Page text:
2. Those whom I categorize as bibliolaters. Some Latter-day Saints essentially take the position, “We have a Bible, a Book of Mormon, a Doctrine and Covenants, and a Pearl of Great Price; we need no more.” Hugh Nibley was speaking to these people when he wrote: “An awesome outpouring of newly-discovered documents of direct bearing on the history and teachings of the Church is even now in full spate, amazing and confounding Jewish and Christian scholars, but bursting with good news for the Latter-day Saints—who ignore them completely.[3]

3. Those Latter-day Saints who study the apocryphal works voraciously. True, too many of us have been led astray by our enthusiasm for what we are reading. (I certainly was.) On the other hand, these people believe that even as we should be prepared and open to personal revelation, so should we be ready and eager to learn from additional truths which may confirm our fundamental beliefs. Perhaps these apocryphal discoveries are mere preparations for more divine writings to be given to us later.

4. Those Latter-day Saints who have never read an apocryphal work and wonder what an apocryphal book is.

After considering these four viewpoints, I have come to my own stance. If the Book of Mormon is not the true, revealed word of God, then nothing else is, including the Bible. Hence, whatever I read as apocrypha, in the very general sense, must not lead me farther afield, but back to the divine word of God.

 

Where does one find the apocrypha? Libraries are not famous for cataloging books in places most convenient for us. It seems that librarians don’t often ask the scholars where to pigeonhole their books. So, the accompanying bibliography will provide some hints for those of you who want to find apocryphal writings in the library.

Glance at the list of subject headings. You may be wondering, “Why can’t I just look under the term Apocrypha for apocryphal writings?” Because if you do, you will not find anything on the Nag Hammadi texts, the Dead Sea Scrolls, on the Oxyrhynchus Papyri—you will be referred only to books on the apocrypha in general and specifically the fourteen Old Testament Apocrypha. Furthermore, if you want to find everything on the Nag Hammadi, be sure also to check “Gnosticism,” “Coptic,” and “Chenoboskion Manuscripts.” (Many would not think to look under “Chenoboskion Manuscripts,” yet that’s sometimes where most of the material on the Nag Hammadi is found.)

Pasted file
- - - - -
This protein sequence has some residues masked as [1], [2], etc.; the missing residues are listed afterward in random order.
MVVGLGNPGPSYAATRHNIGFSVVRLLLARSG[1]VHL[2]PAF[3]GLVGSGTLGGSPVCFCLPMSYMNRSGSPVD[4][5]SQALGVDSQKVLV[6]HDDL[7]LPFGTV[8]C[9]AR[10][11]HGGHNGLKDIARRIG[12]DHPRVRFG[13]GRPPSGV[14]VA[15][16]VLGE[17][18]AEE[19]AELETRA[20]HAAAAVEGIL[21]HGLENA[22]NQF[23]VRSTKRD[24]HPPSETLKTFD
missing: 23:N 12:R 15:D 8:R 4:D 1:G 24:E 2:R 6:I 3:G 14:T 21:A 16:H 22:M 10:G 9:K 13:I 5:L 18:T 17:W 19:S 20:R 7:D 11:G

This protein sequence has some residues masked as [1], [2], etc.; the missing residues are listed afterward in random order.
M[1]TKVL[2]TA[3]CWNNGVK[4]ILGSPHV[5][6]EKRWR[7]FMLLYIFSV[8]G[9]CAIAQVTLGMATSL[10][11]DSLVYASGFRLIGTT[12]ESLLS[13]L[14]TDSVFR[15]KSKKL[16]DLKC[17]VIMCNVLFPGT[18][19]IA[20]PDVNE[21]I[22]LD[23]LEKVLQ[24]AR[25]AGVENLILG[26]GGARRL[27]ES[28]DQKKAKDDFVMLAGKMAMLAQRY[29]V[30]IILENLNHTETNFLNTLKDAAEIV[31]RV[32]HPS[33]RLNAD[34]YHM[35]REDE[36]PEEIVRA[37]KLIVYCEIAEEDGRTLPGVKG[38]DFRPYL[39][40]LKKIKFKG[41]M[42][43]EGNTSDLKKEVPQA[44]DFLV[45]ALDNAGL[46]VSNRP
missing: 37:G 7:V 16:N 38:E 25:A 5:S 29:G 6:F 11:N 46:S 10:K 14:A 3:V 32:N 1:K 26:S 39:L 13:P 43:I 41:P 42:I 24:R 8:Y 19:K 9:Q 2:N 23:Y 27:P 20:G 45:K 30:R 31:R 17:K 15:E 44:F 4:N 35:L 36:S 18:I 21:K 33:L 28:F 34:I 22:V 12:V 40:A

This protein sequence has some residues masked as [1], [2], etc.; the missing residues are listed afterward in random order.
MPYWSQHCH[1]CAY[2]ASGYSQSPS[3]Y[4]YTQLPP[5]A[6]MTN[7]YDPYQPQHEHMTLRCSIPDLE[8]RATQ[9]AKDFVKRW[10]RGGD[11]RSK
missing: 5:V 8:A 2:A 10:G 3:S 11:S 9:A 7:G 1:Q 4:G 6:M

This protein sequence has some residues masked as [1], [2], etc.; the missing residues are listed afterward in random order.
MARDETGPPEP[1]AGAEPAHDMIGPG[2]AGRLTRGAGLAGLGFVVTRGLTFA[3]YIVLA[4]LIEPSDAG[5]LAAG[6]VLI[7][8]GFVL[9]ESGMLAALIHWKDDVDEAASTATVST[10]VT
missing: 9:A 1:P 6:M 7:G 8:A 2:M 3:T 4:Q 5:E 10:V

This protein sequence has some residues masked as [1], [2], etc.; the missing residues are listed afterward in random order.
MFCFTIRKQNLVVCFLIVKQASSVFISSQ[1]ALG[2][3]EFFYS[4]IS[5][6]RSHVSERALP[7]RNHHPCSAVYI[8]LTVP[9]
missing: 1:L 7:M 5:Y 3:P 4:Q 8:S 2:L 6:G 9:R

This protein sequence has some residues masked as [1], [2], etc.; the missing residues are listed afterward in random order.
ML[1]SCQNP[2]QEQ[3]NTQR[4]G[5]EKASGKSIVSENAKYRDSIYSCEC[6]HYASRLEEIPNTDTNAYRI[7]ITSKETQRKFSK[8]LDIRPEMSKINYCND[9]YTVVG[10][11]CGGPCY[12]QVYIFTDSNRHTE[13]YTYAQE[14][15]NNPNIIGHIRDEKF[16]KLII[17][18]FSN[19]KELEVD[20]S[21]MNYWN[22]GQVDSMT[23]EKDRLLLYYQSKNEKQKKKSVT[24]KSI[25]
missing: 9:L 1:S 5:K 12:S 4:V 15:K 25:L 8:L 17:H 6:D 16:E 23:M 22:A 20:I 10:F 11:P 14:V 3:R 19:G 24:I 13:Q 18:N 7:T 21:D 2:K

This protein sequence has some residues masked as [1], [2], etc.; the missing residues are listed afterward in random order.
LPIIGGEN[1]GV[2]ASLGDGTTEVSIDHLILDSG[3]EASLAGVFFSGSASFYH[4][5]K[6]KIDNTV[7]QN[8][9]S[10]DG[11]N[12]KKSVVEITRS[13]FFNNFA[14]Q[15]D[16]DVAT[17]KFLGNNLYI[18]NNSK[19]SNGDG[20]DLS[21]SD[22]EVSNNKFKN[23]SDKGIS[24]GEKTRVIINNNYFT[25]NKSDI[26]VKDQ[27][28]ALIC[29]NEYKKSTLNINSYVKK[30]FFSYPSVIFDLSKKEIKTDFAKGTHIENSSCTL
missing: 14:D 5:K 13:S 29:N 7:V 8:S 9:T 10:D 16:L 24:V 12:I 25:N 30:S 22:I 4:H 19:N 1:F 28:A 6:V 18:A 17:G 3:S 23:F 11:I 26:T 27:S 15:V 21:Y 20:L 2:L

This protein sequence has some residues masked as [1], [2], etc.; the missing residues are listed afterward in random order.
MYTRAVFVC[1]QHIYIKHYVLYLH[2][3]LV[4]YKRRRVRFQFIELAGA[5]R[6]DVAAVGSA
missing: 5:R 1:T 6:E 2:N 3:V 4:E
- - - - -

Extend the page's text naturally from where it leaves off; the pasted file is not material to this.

As you locate these sources in the library, you can often find additional books on the same subjects by browsing the shelves nearby. (For example, 229 is the Dewey call number for the apocrypha.) Also note that it is very difficult to find in a card catalog the individual titles for apocryphal books. Unless a particular apocryphal work takes up the major portion of the volume in which it is published, it will usually not be included in the card catalog. As a result of my Nibley research, I am currently in the process of listing all known and generally accepted apocryphal works together with the periodicals, series, monographs, or sets they are found in.

In the meantime, I hope this bibliography will serve to whet your appetite.

A Selected Bibliography of Apocryphal Literature

Standard Subject Headings in the Card Catalog

Apocalyptic literature

Apocryphal books